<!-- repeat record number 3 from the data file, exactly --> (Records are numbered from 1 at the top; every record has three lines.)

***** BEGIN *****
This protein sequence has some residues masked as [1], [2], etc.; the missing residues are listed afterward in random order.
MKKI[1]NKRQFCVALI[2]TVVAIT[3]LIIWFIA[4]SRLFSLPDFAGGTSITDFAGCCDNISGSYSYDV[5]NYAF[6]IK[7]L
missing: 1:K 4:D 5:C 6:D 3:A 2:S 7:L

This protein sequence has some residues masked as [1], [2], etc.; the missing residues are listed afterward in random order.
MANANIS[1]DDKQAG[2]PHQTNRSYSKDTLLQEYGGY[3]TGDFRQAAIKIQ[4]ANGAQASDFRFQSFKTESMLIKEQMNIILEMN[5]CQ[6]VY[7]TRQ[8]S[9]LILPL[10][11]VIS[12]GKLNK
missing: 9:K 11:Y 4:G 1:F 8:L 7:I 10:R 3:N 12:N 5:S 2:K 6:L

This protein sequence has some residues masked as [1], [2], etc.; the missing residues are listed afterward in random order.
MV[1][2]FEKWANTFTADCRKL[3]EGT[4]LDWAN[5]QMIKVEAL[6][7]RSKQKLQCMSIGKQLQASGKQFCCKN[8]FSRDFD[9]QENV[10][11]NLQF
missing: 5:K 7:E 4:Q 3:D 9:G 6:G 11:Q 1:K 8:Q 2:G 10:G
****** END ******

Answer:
This protein sequence has some residues masked as [1], [2], etc.; the missing residues are listed afterward in random order.
MV[1][2]FEKWANTFTADCRKL[3]EGT[4]LDWAN[5]QMIKVEAL[6][7]RSKQKLQCMSIGKQLQASGKQFCCKN[8]FSRDFD[9]QENV[10][11]NLQF
missing: 5:K 7:E 4:Q 3:D 9:G 6:G 11:Q 1:K 8:Q 2:G 10:G